Almost in response to the Chinese, both India and Australia, pulled out of a suggested Quadrilateral Security Dialogue with US and Japan, citing political and economic considerations respectively. The Chinese had achieved their aim in round one.
Japan joining the ongoing exercise, signals a new phase in the saga. The Modi-Obama and the Modi-Abe relations have played a significant role in deciding the approach to the Chinese hullabaloo. The declining China-Japan relations with Xi and Abe in power, the Chinese aggressive thrust in the disputed waters of South China Sea, which openly challenges freedom of navigation agreed to by the signatories of UNCLOS (The United Nations Convention on the Law of the Sea) and the all-weather relations between China and Pakistan resulting in nuclear and maritime cooperation, not forgetting the evolving silk route through a disputed territory, are factors that cannot be overlooked.
Some experts have commented on a perceived dilution of intensity in Exercise Malabar, asking why India’s Carrier could not be made available and why it cannot commit more ships. Firstly, it is important to understand that it is not the numbers but the contents that define the quality of exercises. The exercise schedule and operational canvas of Malabar 2015 are at a multi-dimensional level, consistent with the higher standards developed over the past decade.
Second, the participation of Japan, albeit with one ship, is operationally and strategically significant. And, third, the participation of Maritime Reconnaissance and Anti-Submarine Warfare aircraft in recent years, including the TU-142 and now P8I from India, and P3C by US, indicate the wide range of operational scenarios being exercised.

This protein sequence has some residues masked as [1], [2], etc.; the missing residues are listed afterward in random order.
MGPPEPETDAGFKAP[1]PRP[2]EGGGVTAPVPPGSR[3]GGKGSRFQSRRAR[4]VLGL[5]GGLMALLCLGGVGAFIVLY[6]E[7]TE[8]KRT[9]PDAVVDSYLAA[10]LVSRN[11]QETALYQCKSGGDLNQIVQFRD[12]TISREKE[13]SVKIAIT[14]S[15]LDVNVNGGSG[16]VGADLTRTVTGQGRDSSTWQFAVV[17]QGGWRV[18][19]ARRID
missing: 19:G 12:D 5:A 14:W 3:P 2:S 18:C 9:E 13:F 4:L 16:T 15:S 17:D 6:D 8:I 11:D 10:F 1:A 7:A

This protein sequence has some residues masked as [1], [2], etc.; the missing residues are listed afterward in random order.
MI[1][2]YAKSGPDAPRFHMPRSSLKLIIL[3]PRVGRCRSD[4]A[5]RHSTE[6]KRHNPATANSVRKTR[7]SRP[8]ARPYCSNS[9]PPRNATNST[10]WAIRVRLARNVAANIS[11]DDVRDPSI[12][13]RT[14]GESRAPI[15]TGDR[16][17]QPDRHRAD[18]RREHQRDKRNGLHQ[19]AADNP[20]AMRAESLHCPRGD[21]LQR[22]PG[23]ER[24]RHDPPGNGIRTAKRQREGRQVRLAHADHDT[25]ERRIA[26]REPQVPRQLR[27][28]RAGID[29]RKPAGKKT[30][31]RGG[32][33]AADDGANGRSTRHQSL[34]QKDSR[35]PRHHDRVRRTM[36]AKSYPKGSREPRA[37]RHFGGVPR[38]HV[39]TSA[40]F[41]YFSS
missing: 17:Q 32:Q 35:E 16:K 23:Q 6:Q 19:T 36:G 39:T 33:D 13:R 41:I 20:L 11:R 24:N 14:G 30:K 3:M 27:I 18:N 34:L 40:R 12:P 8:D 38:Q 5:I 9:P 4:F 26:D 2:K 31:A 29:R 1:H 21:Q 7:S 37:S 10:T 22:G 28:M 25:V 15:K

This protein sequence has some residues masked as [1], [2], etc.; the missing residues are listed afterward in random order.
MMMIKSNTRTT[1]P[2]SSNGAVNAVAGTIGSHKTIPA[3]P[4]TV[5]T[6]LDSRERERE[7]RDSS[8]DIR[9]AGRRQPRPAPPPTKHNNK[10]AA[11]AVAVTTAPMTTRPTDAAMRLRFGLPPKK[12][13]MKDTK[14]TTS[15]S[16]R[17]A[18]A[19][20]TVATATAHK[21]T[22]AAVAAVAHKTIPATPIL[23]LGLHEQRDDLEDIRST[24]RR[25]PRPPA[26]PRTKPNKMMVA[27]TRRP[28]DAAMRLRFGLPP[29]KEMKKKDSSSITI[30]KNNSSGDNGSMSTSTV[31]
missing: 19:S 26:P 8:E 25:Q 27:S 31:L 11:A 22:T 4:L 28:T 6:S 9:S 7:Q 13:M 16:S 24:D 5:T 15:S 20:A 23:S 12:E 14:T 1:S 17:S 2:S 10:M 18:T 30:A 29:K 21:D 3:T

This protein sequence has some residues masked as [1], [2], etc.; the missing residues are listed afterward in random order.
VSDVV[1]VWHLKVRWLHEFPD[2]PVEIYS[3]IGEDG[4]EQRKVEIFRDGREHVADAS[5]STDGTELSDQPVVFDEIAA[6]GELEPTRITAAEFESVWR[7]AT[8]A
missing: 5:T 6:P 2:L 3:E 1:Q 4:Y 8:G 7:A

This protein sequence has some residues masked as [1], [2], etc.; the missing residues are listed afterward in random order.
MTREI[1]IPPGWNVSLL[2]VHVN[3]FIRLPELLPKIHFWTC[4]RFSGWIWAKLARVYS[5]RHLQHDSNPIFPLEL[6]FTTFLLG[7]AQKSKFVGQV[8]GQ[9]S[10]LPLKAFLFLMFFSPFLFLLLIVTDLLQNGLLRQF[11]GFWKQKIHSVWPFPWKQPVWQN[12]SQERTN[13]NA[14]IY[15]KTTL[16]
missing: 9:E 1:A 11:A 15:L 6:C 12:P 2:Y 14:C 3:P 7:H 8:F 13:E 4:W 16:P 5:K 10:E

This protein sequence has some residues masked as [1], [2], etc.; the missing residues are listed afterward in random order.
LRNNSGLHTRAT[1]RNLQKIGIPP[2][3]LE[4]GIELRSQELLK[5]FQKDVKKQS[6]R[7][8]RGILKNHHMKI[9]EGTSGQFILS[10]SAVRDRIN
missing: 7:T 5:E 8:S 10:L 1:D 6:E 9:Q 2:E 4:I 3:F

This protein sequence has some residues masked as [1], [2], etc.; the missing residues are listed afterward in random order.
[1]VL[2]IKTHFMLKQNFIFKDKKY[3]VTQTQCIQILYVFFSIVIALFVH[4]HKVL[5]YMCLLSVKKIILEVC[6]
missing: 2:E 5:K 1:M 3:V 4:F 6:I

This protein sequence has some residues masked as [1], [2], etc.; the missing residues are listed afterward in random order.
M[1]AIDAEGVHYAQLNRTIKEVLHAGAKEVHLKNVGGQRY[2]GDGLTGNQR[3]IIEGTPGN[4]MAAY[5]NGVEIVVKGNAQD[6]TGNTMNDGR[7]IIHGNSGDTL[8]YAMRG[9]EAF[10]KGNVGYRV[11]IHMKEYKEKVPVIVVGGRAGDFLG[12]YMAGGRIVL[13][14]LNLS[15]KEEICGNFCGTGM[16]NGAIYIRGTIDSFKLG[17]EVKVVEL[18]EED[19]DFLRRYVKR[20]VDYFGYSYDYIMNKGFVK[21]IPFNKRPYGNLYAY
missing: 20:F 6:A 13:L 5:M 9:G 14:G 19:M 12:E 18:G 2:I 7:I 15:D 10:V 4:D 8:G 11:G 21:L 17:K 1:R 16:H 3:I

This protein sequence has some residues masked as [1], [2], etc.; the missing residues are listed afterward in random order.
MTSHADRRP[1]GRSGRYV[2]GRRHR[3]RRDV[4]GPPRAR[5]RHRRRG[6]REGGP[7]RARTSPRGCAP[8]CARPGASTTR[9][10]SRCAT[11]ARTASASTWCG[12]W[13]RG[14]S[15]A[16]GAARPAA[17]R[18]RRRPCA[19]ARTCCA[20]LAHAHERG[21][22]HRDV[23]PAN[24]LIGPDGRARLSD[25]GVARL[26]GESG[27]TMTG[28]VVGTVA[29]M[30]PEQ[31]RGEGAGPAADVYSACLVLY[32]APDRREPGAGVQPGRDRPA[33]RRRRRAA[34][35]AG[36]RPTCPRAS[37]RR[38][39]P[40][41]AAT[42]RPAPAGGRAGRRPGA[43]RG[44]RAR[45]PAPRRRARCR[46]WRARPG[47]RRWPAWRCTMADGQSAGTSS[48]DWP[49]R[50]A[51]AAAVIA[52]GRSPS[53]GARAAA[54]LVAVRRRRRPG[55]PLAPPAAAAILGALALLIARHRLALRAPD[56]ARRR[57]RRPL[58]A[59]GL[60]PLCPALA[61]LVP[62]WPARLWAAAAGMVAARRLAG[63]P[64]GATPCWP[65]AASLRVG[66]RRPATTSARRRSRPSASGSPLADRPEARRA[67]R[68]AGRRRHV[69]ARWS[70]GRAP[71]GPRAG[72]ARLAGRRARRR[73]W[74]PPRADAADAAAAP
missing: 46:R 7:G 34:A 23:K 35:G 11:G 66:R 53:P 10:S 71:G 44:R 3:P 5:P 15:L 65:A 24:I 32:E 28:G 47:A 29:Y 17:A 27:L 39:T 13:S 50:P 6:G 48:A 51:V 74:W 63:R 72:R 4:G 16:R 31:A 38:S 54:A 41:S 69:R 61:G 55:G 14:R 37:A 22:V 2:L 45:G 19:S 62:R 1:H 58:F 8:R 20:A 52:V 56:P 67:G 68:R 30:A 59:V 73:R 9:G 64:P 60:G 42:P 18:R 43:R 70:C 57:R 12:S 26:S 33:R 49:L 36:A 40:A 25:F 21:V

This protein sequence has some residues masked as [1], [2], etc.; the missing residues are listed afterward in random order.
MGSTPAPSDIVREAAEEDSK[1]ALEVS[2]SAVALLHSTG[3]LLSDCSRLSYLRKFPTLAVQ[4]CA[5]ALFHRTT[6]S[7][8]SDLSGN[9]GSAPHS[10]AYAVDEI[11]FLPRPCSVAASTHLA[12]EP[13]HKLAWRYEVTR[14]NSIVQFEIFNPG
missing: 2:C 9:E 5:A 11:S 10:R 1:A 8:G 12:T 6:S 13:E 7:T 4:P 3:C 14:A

With reference to the Carrier debate, the US Navy is a vast force with 10 large and nine medium-sized Aircraft Carriers, which regularly deploy to various parts of the globe. On the other hand, India, which plans to have a three-carrier task force in the future, currently operates two medium/small-size Carriers, with Viraat to be retired shortly. Vikramaditya, the primary Carrier, has to complete its scheduled maintenance and operational consolidation with the fleet in the Arabian Sea, before deployment to the Bay of Bengal for the forthcoming International Fleet Review. Hence, the inclusion of an Indian Carrier for Malabar cannot be done merely on theoretical considerations.
However, what stands out is that Malabar has become a regular and key feature of Indo-US maritime cooperation, with a high degree of operational gains and levels of inter-operability achieved.
What has gone unnoticed in the profile of the Indian Navy is that the Eastern Fleet which is tasked to operate across the Malacca straits has been bolstered with new induction ships, which is in keeping with our political objective of ‘Look East’ policy.
While political blips may appear from time to time on the radar scan, it would be wise to view them over a historical time frame rather than year-on-year.
(The writer is a former Commander-in-Chief, Southern Naval Command.)